I therefore decide to replace all rubber bushes and ball joints and clean up as I went along. First thing was to order all the associated parts from a few suppliers attempting to get the best price and availability. I had already changed the front subframe bushes with poly bushes however I went with standard rubber for the rest.

Of course I could not resist cleaning and painting along the way and so it took a lot longer than I thought it would. I have still one side to reassemble but the drivers side is now complete. It looks reasonably good even if I say so myself. during this rebuild, I am not after concourse or any thing close to it. I just want it to not look rusty and work the way it should.

There were a few minor “challenges” along the way. Please be very careful removing the springs as with even all the weight of the car on one spring it still has a lot of tension forcing the spring tray downwards. I did not have the correct spring compressor so I used a jack, a number of G cramps and a threaded rod to remove and re-assemble the springs. Some of that pressure did damage the threads so I had to replace some bolts. I did clean up and repaint the springs and the surrounding metal work too. The spring trays were full of rust and road debris. It took a lot of cleaning away of the debris before I could even separate the springs from the tray. The lower fulcrum shaft on the drivers side was a bit of a pain to remove. Unfortunately I did damage the thread a little in my efforts to remove it.  Luckily re-cutting/cleaning up the thread with a die managed to save it. It was not the cost of the replacement of the shaft that was the issue but more of the fact it had a 4-5 week lead time. (I have since seen some in stock! and half the price)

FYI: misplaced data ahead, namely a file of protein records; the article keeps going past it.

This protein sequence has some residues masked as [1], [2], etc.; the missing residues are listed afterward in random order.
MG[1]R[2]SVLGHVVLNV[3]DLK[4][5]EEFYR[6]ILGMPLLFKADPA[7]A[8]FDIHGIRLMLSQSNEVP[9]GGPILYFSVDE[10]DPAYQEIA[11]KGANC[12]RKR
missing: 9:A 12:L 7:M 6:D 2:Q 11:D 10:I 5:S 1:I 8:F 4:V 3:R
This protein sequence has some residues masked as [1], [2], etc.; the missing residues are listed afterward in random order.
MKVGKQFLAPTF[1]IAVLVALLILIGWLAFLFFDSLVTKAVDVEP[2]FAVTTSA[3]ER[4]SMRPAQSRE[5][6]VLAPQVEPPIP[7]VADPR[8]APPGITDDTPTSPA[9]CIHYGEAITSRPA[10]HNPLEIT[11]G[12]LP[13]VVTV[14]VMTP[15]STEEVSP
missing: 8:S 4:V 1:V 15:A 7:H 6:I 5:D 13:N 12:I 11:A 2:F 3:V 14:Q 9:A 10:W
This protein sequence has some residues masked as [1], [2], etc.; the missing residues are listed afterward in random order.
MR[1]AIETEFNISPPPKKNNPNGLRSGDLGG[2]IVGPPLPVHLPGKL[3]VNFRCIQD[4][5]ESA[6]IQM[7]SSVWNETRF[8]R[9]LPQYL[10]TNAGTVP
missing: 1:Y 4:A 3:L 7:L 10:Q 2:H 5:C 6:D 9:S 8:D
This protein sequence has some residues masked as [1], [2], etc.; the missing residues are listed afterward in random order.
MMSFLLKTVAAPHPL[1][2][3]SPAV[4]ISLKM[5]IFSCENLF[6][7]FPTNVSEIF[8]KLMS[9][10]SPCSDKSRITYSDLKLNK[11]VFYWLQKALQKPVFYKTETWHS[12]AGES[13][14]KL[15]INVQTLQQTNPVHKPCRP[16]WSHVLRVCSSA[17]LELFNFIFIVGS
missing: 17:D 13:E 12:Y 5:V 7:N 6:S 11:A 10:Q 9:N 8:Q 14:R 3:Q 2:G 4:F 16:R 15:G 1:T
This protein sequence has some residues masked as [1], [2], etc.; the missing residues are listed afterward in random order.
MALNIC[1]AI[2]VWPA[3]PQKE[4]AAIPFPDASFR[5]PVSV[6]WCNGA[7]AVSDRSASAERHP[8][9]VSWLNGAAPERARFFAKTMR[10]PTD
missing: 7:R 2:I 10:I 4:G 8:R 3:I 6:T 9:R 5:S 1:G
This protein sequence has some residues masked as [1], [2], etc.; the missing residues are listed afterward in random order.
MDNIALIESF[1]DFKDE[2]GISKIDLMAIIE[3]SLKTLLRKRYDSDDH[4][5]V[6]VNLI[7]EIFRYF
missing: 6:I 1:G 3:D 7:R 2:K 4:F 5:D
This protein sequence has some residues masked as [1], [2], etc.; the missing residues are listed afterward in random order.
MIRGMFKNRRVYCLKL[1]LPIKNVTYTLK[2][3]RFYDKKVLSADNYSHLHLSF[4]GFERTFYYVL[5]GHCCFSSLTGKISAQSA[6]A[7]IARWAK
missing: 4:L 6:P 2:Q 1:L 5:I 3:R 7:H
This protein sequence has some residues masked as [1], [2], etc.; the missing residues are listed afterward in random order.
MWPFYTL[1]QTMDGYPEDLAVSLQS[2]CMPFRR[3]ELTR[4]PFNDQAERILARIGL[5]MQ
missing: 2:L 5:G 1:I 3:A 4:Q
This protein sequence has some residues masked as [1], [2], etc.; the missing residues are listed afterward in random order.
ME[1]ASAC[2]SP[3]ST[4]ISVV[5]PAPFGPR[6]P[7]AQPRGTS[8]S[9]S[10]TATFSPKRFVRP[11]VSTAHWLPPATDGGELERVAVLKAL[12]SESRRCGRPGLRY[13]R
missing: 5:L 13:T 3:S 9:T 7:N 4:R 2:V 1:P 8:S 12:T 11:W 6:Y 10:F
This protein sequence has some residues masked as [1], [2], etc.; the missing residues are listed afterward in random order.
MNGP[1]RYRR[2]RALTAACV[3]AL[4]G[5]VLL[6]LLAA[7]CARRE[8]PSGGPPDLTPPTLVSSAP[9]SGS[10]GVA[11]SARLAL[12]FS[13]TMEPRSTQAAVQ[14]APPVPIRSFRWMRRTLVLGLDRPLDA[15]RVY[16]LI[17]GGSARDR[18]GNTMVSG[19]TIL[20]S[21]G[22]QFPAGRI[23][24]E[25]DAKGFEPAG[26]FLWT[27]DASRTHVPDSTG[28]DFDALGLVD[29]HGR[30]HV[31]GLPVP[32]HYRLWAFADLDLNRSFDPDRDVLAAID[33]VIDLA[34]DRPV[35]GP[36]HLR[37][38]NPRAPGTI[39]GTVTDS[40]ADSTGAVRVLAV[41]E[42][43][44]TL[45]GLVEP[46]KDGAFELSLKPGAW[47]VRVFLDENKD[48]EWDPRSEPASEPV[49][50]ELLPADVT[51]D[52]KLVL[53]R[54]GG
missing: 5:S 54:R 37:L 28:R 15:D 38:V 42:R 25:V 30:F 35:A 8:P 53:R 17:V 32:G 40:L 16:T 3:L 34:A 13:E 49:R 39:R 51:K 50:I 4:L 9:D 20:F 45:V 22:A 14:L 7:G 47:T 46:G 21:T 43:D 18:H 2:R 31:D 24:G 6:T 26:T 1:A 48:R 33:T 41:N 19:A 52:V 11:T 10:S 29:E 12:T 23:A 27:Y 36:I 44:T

Post Re-Conditioning